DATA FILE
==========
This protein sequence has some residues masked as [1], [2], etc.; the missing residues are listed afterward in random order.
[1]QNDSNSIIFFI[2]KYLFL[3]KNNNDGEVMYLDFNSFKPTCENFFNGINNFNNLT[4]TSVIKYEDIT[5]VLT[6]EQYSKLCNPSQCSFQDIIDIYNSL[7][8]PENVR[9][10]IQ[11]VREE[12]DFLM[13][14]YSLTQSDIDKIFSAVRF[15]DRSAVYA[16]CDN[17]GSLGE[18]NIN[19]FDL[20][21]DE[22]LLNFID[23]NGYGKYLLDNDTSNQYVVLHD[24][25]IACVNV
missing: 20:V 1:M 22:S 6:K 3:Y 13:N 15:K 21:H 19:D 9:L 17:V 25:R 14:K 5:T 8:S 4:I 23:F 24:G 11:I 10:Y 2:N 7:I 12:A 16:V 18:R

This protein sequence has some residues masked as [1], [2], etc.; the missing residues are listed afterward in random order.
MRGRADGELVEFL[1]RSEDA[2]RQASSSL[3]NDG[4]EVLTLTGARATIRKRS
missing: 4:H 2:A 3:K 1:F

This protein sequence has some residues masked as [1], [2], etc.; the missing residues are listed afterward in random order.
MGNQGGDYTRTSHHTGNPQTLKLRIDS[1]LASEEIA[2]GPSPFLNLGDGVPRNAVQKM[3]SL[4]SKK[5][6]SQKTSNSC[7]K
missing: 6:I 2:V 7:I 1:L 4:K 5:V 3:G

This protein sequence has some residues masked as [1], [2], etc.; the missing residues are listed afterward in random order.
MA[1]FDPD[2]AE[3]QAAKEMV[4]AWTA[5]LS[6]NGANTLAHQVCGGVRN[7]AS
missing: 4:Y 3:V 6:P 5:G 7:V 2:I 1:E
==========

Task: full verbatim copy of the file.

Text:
This protein sequence has some residues masked as [1], [2], etc.; the missing residues are listed afterward in random order.
[1]QNDSNSIIFFI[2]KYLFL[3]KNNNDGEVMYLDFNSFKPTCENFFNGINNFNNLT[4]TSVIKYEDIT[5]VLT[6]EQYSKLCNPSQCSFQDIIDIYNSL[7][8]PENVR[9][10]IQ[11]VREE[12]DFLM[13][14]YSLTQSDIDKIFSAVRF[15]DRSAVYA[16]CDN[17]GSLGE[18]NIN[19]FDL[20][21]DE[22]LLNFID[23]NGYGKYLLDNDTSNQYVVLHD[24][25]IACVNV
missing: 20:V 1:M 22:S 6:K 3:Y 13:N 15:K 21:H 19:D 9:L 17:V 25:R 14:K 5:T 8:S 4:I 23:F 24:G 11:I 10:Y 2:N 7:I 12:A 16:V 18:R

This protein sequence has some residues masked as [1], [2], etc.; the missing residues are listed afterward in random order.
MRGRADGELVEFL[1]RSEDA[2]RQASSSL[3]NDG[4]EVLTLTGARATIRKRS
missing: 4:H 2:A 3:K 1:F

This protein sequence has some residues masked as [1], [2], etc.; the missing residues are listed afterward in random order.
MGNQGGDYTRTSHHTGNPQTLKLRIDS[1]LASEEIA[2]GPSPFLNLGDGVPRNAVQKM[3]SL[4]SKK[5][6]SQKTSNSC[7]K
missing: 6:I 2:V 7:I 1:L 4:K 5:V 3:G

This protein sequence has some residues masked as [1], [2], etc.; the missing residues are listed afterward in random order.
MA[1]FDPD[2]AE[3]QAAKEMV[4]AWTA[5]LS[6]NGANTLAHQVCGGVRN[7]AS
missing: 4:Y 3:V 6:P 5:G 7:V 2:I 1:E